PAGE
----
Yesterday afternoon, a carriage horse collapsed—apparently after being spooked by a bus—and now opponents of carriages horses are holding a protest at the scene today at 1 p.m.

According to NYCLASS and PETA, the incident occurred on Central Park South, just west of Fifth Avenue, across from the Plaza Hotel. A tourist sent a photograph and this description to PETA:

I was in town visiting from Oklahoma when I witnessed one of the worst animal cruelty incidents I have seen in a long time. A bus drove very close to a horse and spooked it (rightfully so, I was also scared of how close the busses were to us). The horse bucked and started to run when its carriage went of the curb and pinned the animal to the ground…

The men (if that's what we want to call them) proceeded to hold the horse down and save their carriage (yes carriage, not horse) from further damage. One man suggested cutting the carriage and the other said no because it would come out of his pocket (he clearly had one concern, of which the horse was not). To top off the whole event, the men proceed to strap the horse back into harnesses and continue to work even though he was clearly limping and hurt!!!

The witness also shared video of the aftermath:

The horse apparently ended up pinned under the carriage and also defecated on himself while still on the ground. Donny Moss, who has been critical of the use of carriage horses and directedBlinders, a documentary about the industry, told us, "Six carriage horses have spooked and crashed in urban areas in the past 10 days. In New York City, the open carriages are driving in the streets with motor vehicles, but the passengers are not wearing helmets or seatbelts. If tourists had been in the carriage when it flipped over last night, they could have been seriously injured. No amount of regulation can prevent a horse from spooking. This is just one of the many reasons why horse-drawn carriages cannot be operated safely or humanely in New York City. We are grateful that Mayor de Blasio understands this and is taking the carriage horses off the streets for good."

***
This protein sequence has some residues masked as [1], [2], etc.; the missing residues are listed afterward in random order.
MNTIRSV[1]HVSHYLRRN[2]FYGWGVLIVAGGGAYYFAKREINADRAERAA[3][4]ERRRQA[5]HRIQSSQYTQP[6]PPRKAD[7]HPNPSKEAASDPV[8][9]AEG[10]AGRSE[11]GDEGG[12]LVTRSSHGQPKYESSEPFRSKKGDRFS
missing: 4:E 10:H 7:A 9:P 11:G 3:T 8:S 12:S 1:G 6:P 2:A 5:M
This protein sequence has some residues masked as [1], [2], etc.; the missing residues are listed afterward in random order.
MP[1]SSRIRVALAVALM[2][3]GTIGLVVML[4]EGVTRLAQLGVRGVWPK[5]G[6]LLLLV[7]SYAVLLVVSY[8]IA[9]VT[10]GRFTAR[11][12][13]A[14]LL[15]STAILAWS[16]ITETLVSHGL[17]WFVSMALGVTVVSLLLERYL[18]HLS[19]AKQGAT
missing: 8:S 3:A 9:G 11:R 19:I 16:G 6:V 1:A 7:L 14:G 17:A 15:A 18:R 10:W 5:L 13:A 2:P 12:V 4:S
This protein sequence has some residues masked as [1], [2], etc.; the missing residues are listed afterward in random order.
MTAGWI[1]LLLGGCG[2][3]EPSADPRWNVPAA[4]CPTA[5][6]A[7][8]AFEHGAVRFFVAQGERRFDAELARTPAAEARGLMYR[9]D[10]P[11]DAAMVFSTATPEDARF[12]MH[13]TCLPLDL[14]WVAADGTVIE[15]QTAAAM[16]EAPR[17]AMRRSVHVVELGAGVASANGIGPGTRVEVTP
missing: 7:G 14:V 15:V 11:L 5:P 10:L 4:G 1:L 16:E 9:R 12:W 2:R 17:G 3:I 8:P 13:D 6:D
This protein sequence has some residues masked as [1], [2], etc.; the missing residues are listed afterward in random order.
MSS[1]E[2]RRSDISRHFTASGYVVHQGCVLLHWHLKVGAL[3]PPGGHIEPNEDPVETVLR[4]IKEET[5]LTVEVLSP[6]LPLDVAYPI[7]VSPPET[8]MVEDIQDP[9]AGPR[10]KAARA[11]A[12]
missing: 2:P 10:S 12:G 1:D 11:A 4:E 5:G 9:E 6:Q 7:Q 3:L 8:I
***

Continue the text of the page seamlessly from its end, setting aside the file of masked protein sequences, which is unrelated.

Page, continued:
Moss added, "By continuing to support a ban on horse-drawn carriages in midtown, a move for which he will be criticized, the Mayor is putting principle ahead of political expedience. That is the sign of a true public servant and leader, and he will be remembered for it." De Blasio says he's committed to ending carriage horses, but isn't rushing to do so.

UPDATE: The Historic Horse-Drawn Carriages of Central Park, LLC issued a statement titled, "Minor Carriage Incident Demonstrates Carriage Drivers' Professionalism" and claimed the horse, named Spartacus, "unexpectedly pulled out, catching the back wheel of the carriage on the back wheel of the carriage in front of it. The tangle pushed the second carriage over, which caused 15 year old carriage horse Spartacus to lose his footing and fall to the sidewalk."

The group also says, "Several carriage drivers immediately came to the horse's aid, keeping him calm and laying down while they unharnessed him, got him untangled and righted the lightweight carriage before safely allowing him to get to his feet. Unharmed, Spartacus was reharnessed and rehitched to the carriage, whereupon he was driven directly home to his stable on West 38th St. to await the arrival of the vet. In all, this was a very minor incident with no injuries whatsoever to horse or human."

Carriage driver Christina Hansen claims, "Contrary to rumors, he was not startled by a bus; there was no bus on 59th St. at the time." Another carriage driver Colm McKeever says, "To the onlooker, the longer the horse is down, the worse it looks to the layperson, but to the horse professional, you must take all the time you need to ensure all harness is free so the horse is not fighting against it getting up."

Still, an opponent of the horse carriages told us, "Thankfully, the carriage was empty and no one was hurt in this serious accident. Eyewitness accounts say there was a bus that went by at a high rate of speed and spooked the horse."

Dan Mathews, senior vice president at PETA, says, "Large, skittish animals and fast moving vehicles don't mix. This is the fifth accident involving carriage horses in the last two weeks and that’s why we support the mayor’s efforts to get carriage horses off of busy New York streets. London, Paris and Toronto have already removed carriage horses from their busy city centers. It's time for New York to do the same."

"This is additional proof that horses don't belong in dangerous midtown traffic. It's clearly time to put an end to the unsafe and inhumane carriage horse industry in New York," Allie Feldman of NYCLASS."